Victor Espinoza's second chance

California Chrome

ARCADIA, Calif. -- Victor Espinoza holds a suit jacket up to two hangers full of ties. He is standing in a walk-in closet at his bachelor-cluttered condo near Santa Anita Park, packing for the Belmont Stakes, and he has to get this right because it's not as if a 5-foot-2 man can walk into a mall and buy a suit off a rack. He pulls a gray jacket out of the closet, his best jacket. "You think it looks good?" Espinoza asks. This one, he says, he'll wear on Saturday. Race day.

His first bag is halfway packed, with gym shorts, underwear, an old plane ticket from the Preakness a couple of weeks ago and a watch that he won at the Kentucky Derby that he plans to give to his brother. His silks are draped over a loveseat. His whip is on a FedEx flight headed for New York.

Espinoza never dreamed he'd be back in this spot, with a second chance to win a Triple Crown. He's 42 years old, more than a decade removed from a failed run with War Emblem in 2002, and, up until a month or two ago, was considered to be on the backside of his career. He had stopped thinking about Triple Crowns -- or even the Kentucky Derby -- because every time he pushed too hard, it never seemed to happen. A year or two after War Emblem, Espinoza rode four very good horses who could have been The One. None of them even made it to the Kentucky Derby. And then along comes this horse, California Chrome, at the most unexpected time, and with what in the beginning were terrible odds.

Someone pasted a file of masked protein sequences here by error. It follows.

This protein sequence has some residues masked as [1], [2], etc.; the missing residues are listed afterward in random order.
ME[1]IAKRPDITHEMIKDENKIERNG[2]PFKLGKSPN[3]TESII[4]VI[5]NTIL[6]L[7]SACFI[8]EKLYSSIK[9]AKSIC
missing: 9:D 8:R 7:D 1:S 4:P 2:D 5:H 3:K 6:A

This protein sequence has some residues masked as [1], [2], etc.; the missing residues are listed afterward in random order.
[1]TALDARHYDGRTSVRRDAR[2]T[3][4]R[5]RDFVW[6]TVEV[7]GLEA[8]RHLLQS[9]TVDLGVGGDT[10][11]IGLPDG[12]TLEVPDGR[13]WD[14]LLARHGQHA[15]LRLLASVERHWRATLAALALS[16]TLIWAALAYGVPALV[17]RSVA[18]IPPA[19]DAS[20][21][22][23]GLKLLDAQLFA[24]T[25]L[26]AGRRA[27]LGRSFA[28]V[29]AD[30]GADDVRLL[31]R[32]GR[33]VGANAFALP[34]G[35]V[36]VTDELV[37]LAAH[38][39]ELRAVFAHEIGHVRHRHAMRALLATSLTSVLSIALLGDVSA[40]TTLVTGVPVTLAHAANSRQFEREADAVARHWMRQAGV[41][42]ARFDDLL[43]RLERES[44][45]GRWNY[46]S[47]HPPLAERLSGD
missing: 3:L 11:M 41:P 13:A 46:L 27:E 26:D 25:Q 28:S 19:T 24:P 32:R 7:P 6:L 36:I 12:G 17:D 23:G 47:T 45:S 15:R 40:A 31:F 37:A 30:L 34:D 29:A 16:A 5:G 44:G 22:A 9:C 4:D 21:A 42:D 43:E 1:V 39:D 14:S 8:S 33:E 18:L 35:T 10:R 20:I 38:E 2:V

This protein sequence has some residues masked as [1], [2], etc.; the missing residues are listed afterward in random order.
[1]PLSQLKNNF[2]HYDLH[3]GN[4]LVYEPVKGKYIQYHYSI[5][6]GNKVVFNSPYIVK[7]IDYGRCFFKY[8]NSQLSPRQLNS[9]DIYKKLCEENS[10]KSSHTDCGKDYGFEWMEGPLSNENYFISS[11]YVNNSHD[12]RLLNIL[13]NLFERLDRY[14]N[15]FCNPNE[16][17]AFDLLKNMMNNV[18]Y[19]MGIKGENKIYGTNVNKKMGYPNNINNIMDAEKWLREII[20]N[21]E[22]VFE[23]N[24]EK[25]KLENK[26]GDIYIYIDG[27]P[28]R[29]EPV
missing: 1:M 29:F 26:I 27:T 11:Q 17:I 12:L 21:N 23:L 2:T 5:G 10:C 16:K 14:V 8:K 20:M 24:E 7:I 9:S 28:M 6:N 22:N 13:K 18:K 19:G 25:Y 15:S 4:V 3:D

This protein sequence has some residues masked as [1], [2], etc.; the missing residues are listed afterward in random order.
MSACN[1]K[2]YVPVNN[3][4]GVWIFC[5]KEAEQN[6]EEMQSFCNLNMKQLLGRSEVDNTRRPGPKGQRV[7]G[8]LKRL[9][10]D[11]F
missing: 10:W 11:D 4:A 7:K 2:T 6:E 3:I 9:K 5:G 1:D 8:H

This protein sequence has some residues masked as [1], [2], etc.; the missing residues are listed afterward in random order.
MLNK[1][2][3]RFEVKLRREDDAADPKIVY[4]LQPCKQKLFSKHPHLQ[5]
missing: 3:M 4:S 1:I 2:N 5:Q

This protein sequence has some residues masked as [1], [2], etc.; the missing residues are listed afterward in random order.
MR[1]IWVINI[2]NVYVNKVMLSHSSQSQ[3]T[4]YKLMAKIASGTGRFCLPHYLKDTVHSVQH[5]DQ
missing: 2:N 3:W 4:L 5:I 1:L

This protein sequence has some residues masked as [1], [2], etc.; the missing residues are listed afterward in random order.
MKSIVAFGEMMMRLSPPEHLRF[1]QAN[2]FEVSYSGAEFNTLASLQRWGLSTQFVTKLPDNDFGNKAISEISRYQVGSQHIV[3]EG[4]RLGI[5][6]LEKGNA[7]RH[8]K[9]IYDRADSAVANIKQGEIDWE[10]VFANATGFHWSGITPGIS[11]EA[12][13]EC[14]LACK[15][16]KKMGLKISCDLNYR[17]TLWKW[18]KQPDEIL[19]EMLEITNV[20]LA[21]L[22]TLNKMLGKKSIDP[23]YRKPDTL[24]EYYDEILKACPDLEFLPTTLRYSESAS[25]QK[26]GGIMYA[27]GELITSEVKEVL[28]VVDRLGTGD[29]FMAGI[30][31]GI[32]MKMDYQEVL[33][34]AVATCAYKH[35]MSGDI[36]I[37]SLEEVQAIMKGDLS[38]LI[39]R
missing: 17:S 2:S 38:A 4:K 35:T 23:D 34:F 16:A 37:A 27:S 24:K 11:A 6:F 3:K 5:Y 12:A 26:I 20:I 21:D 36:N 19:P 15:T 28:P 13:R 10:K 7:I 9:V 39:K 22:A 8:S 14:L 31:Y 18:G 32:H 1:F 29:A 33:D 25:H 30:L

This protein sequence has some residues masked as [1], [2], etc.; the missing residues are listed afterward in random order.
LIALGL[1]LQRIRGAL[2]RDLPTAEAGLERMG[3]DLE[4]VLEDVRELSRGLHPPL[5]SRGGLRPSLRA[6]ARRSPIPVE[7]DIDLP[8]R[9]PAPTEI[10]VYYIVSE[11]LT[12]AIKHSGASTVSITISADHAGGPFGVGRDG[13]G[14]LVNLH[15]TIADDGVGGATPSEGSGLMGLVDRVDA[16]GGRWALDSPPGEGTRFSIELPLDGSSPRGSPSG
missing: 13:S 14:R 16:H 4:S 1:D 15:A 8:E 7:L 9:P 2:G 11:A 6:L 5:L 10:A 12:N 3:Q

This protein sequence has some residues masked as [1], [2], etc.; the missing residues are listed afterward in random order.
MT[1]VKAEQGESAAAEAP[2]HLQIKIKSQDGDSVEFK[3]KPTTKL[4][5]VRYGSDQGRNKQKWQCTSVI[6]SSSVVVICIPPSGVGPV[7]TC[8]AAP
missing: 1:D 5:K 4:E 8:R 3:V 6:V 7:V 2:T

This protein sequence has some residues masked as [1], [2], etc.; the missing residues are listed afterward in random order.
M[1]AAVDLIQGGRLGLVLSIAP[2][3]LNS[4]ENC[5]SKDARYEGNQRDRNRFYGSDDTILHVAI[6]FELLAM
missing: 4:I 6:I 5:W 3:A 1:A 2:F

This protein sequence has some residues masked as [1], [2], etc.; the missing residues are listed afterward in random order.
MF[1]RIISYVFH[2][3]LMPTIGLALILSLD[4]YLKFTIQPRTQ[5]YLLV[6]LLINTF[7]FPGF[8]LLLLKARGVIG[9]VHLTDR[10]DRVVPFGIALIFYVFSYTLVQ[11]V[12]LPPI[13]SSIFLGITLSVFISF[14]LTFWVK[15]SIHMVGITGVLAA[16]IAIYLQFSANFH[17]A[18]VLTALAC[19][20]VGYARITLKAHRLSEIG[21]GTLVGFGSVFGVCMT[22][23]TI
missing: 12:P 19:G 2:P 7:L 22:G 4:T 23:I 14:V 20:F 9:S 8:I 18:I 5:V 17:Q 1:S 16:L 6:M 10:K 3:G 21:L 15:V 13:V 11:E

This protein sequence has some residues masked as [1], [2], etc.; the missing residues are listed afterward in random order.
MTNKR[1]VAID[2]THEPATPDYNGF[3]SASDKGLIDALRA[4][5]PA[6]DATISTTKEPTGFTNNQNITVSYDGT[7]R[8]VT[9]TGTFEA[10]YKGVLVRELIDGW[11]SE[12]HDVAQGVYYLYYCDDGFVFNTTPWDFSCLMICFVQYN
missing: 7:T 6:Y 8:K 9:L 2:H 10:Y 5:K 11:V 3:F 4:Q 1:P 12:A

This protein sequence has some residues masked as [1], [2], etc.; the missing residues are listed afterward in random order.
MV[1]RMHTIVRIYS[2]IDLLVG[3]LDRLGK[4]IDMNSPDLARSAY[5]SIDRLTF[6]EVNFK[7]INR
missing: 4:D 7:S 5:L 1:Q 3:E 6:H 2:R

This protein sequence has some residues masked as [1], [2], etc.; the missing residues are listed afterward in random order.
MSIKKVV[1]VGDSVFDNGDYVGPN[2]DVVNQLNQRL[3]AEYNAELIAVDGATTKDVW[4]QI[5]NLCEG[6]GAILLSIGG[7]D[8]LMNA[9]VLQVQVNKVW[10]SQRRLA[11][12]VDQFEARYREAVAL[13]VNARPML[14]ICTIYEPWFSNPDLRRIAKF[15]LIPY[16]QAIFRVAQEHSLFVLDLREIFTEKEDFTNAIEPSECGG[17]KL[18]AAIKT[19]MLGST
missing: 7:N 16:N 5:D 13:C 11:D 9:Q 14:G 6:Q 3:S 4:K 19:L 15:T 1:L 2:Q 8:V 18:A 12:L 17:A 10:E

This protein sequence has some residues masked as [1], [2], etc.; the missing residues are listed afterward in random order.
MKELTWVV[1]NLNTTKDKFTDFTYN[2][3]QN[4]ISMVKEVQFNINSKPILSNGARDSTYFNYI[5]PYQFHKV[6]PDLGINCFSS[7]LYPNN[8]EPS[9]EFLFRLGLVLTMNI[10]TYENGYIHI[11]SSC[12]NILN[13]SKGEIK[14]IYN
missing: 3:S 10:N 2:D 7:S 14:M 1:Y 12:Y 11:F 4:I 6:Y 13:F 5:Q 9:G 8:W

He ducks back into the closet and pulls out a pair of leather Salvatore Ferragamo shoes. All of his suits from 2002 are gone, given to charity, he thinks, forgotten.

It's Wednesday, 10 days before the biggest race of his life, and every time he tries to get something accomplished, the phone buzzes. He put it on vibrate a few weeks ago after California Chrome's win in the Preakness Stakes, but even the more passive tone gets to him and he just has to answer it. Letterman's people called recently, and now a PR guy is inviting him to throw out the first pitch at a Yankees game. Espinoza is polite and funny -- even to the people who call him at 6 a.m., forgetting that he lives on the West Coast -- because he realizes the magnitude of the moment, and he knows it won't last.

Three hundred sixty-two days of the year, Espinoza's work is shown on tiny televisions in off-track betting sites. Now he's one win away from something that hasn't been done since 1978, something that would breathe a gale force of life into horse racing.

Twelve horses have stood here since '78, on the cusp of history, only to fail because of all of the uncontrollable variables, the luck, the damned luck, and the pressure of what's at stake in the effort. Hall of Fame owner and trainer Bob Baffert, who has lost three Triple Crowns, says every jockey wears the burden of that pressure on his face in the days before Belmont.

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